James Goodale knows a thing or two about whistleblowers. As a First Amendment lawyer, he represented the New York Times in the Pentagon Papers case against the Nixon administration and recently wrote about his experience and its implications today in Fighting for the Press: The Inside Story of the Pentagon Papers and Other Battles. But what was once an esoteric issue has suddenly inserted itself into the national conversation with the news that the Obama administration secretly seized phone records from the Associated Press and tracked the communication of at least one other reporter while in pursuit of national security leakers.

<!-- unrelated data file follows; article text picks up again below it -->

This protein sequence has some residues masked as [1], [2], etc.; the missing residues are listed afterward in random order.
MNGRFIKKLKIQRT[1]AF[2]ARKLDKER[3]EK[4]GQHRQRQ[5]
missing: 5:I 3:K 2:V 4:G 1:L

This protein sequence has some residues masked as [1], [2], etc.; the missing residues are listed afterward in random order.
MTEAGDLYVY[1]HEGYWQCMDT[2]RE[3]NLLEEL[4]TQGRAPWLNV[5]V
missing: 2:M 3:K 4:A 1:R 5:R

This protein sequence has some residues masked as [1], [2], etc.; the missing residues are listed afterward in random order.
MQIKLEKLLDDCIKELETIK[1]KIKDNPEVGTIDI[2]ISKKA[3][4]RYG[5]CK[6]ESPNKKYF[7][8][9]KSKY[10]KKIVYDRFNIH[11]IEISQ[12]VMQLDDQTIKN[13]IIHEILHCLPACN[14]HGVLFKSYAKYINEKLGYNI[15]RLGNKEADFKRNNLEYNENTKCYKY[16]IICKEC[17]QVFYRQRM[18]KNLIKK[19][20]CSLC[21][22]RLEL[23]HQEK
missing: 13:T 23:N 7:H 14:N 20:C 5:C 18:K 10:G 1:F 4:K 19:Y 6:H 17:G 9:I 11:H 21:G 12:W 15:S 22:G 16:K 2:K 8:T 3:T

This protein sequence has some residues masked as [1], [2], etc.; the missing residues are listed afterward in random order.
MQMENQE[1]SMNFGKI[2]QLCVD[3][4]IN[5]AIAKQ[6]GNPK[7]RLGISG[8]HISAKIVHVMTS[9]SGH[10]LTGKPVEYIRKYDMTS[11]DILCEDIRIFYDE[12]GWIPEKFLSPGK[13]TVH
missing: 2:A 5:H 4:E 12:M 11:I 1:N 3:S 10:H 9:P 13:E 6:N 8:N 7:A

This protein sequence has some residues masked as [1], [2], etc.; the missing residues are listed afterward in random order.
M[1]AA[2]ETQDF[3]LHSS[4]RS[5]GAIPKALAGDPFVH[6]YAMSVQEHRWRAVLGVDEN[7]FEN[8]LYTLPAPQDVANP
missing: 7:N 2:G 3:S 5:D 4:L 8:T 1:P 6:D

"The search warrant filed to investigate the Fox News reporter James Rosen proved as many had suspected: President Obama wants to make it a crime for a reporter to talk to a leaker," Goodale wrote today in the Times. "It is a further example of how President Obama will surely pass President Richard Nixon as the worst president ever on issues of national security and press freedom." In an interview with Daily Intelligencer this morning, we asked Goodale to back up his bold claim and if most of America will ever really care.